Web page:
OAP’s plea to retain her ‘lifeline’

Hartlepool pensioner Kathryn Robinson.
Hartlepool pensioner Kathryn Robinson.

A PENSIONER has made a passionate plea for civic chiefs to rethink proposals to axe a transport service for the elderly and disabled.

Catherine Robinson uses the Dial-a-Ride service twice a week to make trips from her Hartlepool home to the town’s Middleton Grange Shopping Centre.

But proposals put forward by Hartlepool Borough Council could see the service, which has operated in town for 13 years, axed at the end of March.

It comes as the local authority is faced with slashing its £90m budget over the next four years as a result of cuts in public spending.

Mrs Robinson, 71, a former secretary, said: “I use Dial-a-Ride every week to go on shopping trips and it really is a lifeline for me as I don’t get out much.”

The widow, who lives in Albany Court, Hartlepool, hopes that councillors will save the service which transports people anywhere in town for a flat rate of £2.50.

Civic chiefs say it is with “great reluctance” that they are proposing to withdraw the service which costs £209,000 a year to run.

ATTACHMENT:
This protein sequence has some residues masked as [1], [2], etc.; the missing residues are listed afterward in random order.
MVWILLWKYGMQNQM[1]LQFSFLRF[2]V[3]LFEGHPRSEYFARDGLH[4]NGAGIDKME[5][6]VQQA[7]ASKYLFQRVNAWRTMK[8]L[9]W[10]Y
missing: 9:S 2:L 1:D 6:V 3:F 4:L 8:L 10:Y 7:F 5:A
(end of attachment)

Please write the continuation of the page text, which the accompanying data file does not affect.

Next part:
Mrs Robinson, who suffers with spine problems, arthritis and severe eczema, said: “I cannot walk any further than to the toilet and back, so I rely on my wheelchair and the service is vitally important.

“The drivers are very friendly and helpful and I am pleading with the council to change its mind.

“It can be difficult to get wheelchair accessible taxis because they are often booked up.”

Mrs Robinson’s husband Derrick Robinson, a former school caretaker, died of a brain tumour at the age of 69.

A council spokesman said: “It is with great reluctance that the council is proposing to withdraw the Dial-a-Ride service, but this is as a result of the significant reduction in government grant from April.

“Over the next four years it’s estimated that the council will have to slash its budget by a third and we are facing some very difficult choices over which services we can maintain.

“The council has taken into account the high cost of running the service and the fact that the current fleet of vehicles needs replacing.

“The service currently costs the council £209,000 a year to run, but a further £200,000 would be needed in the next year to replace the five-vehicle fleet.

“During the budget debates it has been commented, however, that the withdrawal of the service could create an opportunity for the taxi trade to step in and provide a similar service to current Dial-a-Ride users.

“It is a good opportunity for the taxi trade to generate some extra business and jobs.”

The cabinet committee will meet on Monday, February 7, to finalise its budget recommendations which will go to a meeting of the full council on February 10.